Election 2020: On the Issues

Many historians, scientists, and elected officials have characterized this election as the most consequential of our lifetime.  In the current era of “Fake News,” The Schreiber Times aims to provide accurate details on each of the major party candidates stances on issues directly affecting young people. 

According to Pew Research Center surveys, 30 percent of Generation Z approves of Donald Trump’s actions as president.  According to a survey done by The Schreiber Times, 68 percent of the Schreiber student body identifies as  “slightly” or  “very” liberal, 75.5 percent thought Vice President Joe Biden “won” the first presidential debate, and 64.3 percent thought Senator Kamala Harris “won” the vice presidential debate.  Soon to be the newest generation of voters, 63.2 percent of Schreiber students consider themselves knowledgeable regarding politics and current events, a necessary tool for future voting. 


Education and College Reform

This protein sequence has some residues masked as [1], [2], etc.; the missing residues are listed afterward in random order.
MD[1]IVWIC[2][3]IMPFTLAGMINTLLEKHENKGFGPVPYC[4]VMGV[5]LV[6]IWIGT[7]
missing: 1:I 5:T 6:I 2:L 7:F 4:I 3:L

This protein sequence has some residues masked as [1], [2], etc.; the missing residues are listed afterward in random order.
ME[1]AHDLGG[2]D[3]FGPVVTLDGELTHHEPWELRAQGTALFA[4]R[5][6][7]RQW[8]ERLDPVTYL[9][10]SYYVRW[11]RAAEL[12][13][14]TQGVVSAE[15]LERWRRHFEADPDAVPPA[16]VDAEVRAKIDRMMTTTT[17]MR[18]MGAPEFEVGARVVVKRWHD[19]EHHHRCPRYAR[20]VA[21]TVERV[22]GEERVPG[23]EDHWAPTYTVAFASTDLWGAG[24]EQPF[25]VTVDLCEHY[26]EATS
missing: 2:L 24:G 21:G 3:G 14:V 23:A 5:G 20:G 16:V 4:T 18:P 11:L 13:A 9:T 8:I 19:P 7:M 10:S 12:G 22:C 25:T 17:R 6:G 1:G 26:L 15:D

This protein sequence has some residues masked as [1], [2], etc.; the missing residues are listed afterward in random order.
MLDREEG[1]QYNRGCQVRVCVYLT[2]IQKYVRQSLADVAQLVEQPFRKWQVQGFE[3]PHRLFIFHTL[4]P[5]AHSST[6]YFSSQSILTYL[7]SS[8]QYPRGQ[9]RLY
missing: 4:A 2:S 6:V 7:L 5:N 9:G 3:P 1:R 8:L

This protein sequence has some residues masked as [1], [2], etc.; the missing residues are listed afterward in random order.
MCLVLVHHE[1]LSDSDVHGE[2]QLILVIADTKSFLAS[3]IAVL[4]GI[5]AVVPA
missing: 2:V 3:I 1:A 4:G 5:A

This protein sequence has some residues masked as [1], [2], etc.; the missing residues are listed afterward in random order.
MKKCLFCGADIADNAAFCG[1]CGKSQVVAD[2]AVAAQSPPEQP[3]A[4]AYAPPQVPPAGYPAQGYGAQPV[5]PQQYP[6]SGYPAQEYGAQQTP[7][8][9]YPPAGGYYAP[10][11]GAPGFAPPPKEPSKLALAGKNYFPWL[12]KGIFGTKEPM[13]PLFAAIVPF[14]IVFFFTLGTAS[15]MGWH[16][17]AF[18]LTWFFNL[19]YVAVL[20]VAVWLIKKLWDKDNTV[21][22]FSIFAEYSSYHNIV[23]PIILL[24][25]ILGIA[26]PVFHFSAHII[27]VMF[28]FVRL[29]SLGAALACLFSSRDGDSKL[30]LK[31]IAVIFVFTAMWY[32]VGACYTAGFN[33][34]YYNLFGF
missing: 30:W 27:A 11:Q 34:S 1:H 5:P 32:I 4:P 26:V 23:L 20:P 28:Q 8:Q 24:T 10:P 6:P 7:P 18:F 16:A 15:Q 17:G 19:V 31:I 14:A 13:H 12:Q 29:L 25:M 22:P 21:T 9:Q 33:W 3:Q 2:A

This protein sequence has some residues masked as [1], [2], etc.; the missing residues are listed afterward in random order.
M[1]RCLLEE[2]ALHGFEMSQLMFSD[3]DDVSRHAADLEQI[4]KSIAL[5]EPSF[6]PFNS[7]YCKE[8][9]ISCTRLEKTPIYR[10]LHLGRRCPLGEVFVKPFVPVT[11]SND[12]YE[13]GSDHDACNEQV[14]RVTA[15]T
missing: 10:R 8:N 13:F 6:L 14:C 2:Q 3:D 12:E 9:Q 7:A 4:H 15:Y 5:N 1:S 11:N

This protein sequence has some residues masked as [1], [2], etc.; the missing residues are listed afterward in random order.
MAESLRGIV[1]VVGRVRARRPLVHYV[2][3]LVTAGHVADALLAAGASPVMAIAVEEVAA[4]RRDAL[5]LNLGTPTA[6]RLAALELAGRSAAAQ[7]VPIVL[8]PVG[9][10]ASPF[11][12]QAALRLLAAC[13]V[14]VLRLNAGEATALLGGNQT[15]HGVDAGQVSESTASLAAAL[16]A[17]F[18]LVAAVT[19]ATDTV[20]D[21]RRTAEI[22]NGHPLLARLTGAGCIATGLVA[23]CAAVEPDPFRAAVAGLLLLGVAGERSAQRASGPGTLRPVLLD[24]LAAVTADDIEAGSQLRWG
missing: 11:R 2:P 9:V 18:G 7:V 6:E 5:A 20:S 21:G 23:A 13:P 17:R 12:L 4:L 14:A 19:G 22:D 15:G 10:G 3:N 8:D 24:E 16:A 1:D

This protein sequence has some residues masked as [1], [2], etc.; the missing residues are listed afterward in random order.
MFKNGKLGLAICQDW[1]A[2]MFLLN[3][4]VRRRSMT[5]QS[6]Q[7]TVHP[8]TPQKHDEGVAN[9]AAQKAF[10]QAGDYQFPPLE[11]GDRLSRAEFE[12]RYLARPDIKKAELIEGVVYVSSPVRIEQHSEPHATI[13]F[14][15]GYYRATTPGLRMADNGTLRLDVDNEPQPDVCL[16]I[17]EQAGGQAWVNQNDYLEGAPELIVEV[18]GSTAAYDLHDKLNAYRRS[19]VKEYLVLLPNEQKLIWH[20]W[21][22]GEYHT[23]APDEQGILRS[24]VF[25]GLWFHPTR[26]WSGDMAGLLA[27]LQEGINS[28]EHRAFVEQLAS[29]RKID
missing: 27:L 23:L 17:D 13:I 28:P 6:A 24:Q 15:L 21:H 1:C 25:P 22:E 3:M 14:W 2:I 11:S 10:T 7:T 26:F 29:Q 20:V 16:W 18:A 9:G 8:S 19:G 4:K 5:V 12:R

While education may not be the most divisive issue in the 2020 presidential election, there are ongoing debates about how to reform the public education system, stretching from preschool to college.  

Democratic nominee Vice President Joe Biden’s education agenda includes partial student loan debt reimbursement, free college for families earning a gross income of less than $125,000 per year, and free pre-K-12 education.  His plan appears similar to the plans offered by Senator Bernie Sanders and other liberal Democrats who wanted to make college free for all.  Biden adopted many aspects of Senator Sanders’ plan to appeal to the more liberal wing of the Democratic party and some younger voters.